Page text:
Read how David Browne rates albums from Bob Dylan, Weezer, James Brown, Guns N' Roses, Fleetwood Mac, and Paul Simon

By David Browne
Updated April 02, 2004 at 05:00 AM EST

Greatest Hits (Music - Guns N' Roses 2004)

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BOB DYLAN The Bootleg Series Vol. 6: Bob Dylan Live 1964/Concert at Philharmonic Hall (Columbia/Legacy)
It’s shocking that this pristine tape — the young bard in full-on protest-song mode — was shelved. (Check out ”The Lonesome Death of Hattie Carroll.”) Even more startling are his between-song quips: He’d never again be so giddy on stage, telling the Halloween-night crowd ”I have my Bob Dylan mask on!”

WEEZER Deluxe Edition (Geffen/UMe)
The CD that brought emo to the malls now sounds positively innocent next to later Weezer. Extras: A rarities disc that, as on acoustic takes of ”Jamie” and ”No One Else,” is often more sonically varied than the original.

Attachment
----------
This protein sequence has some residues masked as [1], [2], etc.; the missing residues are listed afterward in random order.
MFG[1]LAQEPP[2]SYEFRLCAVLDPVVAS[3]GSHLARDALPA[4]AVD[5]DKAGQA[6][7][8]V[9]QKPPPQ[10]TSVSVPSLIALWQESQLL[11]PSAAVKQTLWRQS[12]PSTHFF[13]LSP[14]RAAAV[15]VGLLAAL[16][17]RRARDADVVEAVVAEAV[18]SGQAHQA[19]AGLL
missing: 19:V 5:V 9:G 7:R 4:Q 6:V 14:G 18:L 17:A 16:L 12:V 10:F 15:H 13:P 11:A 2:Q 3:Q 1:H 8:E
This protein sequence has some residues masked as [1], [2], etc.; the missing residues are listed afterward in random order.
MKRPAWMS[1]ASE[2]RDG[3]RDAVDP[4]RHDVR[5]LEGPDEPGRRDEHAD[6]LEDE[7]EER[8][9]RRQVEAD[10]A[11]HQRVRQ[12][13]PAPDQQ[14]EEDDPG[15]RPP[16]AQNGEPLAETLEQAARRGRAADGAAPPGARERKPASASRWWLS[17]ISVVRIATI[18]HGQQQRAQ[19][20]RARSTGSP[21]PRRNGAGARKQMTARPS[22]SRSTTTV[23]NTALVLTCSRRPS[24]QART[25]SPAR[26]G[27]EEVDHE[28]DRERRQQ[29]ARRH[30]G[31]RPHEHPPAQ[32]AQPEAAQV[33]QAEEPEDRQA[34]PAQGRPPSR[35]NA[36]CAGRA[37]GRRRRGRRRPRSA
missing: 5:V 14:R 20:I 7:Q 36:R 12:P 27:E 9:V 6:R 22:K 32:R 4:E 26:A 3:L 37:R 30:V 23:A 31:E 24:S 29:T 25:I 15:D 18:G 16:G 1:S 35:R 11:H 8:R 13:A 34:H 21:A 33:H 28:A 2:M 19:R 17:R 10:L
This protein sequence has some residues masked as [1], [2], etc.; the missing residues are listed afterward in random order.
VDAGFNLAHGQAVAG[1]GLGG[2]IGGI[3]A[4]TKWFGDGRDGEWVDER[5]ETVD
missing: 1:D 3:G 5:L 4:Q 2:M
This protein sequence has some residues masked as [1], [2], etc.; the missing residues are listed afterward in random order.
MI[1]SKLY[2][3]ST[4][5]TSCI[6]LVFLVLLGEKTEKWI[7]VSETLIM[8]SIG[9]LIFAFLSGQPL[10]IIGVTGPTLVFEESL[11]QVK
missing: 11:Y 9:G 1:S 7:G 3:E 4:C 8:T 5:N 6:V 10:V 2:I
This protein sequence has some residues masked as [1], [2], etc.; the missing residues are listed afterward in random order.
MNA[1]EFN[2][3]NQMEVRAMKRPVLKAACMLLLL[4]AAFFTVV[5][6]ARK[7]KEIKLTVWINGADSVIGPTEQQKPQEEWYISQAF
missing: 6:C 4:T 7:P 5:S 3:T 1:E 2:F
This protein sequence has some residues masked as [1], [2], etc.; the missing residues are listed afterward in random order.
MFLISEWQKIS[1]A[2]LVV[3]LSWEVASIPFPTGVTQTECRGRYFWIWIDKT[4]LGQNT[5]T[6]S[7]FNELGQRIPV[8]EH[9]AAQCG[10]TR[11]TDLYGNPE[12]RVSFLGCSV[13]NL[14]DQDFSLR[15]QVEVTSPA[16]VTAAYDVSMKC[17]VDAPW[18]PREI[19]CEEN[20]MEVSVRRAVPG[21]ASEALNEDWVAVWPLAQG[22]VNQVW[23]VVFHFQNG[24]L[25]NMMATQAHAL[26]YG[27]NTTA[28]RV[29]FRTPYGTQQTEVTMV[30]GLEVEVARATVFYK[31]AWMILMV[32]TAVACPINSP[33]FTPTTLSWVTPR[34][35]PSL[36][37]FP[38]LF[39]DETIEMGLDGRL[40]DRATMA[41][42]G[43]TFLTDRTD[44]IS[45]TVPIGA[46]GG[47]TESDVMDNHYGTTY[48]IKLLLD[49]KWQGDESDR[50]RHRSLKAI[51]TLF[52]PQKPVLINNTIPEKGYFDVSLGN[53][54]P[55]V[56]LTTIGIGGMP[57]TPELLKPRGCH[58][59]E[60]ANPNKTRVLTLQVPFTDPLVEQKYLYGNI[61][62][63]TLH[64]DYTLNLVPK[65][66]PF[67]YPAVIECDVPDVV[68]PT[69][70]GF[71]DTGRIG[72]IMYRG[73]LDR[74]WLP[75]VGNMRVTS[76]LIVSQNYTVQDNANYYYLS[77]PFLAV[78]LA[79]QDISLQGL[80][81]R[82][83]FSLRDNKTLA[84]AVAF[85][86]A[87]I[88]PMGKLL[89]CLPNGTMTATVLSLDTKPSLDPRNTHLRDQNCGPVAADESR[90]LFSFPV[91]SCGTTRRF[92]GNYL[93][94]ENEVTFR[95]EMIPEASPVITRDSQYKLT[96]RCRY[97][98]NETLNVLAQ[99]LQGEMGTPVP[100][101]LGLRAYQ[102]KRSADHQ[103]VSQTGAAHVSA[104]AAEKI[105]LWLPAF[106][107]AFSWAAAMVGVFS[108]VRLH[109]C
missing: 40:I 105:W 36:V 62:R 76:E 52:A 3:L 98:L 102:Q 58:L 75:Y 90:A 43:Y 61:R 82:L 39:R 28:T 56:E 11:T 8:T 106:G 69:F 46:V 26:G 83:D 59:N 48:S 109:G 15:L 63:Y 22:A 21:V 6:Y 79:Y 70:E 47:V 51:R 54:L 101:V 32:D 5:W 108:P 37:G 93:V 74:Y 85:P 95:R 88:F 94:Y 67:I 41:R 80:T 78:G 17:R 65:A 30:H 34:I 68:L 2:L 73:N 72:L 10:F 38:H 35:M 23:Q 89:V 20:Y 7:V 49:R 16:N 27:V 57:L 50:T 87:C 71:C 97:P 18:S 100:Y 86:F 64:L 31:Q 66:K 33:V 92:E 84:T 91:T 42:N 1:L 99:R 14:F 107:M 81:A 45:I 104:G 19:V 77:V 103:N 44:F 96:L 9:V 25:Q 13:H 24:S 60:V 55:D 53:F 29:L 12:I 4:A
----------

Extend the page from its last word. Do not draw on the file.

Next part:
JAMES BROWN Live At the Apollo (1962) (Expanded Edition) (Polydor/UMe)
”Remastered” versions of old CDs are annoyingly common, but this merits the makeover: Brown’s iconic 1962 concert sounds brighter than on the 1990 disc. It’s tame by modern funk standards, but there’s no denying Brown’s scorched-earth pleading or the newly thrusting horns. Extras: Singles-length versions of four tracks. Why?

GUNS N’ ROSES Greatest Hits (Geffen)
In place of Chinese Democracy comes an unnecessary set charting their decline from Sunset Strip spitfires of Appetite for Destruction to bloated behemoths of Use Your Illusions. Extras: Pointless remake of ”Sympathy for the Devil” from Interview With the Vampire.

FLEETWOOD MAC Rumours (Warner Bros.)
The 27-year-old (!) milestone gets the director’s-cut treatment (as do Fleetwood Mac and Tusk). Extras: A disc of studio outtakes proves the quintet was no jam band: Early, pre-overdub versions of ”Dreams” and other tunes are nearly identical to the renditions we know. At least the haunted B side ”Silver Springs” is here.

PAUL SIMON The Paul Simon Song Book (Columbia/Legacy)
Imagine early S&G tunes without G: That’s the essence of this unearthed ’65 solo album. Mostly a curiosity, though it has moments (”Flowers Never Bend With the Rainfall”). Extras: Barely different alternate takes of two cuts.

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Greatest Hits (Music - Guns N' Roses 2004)

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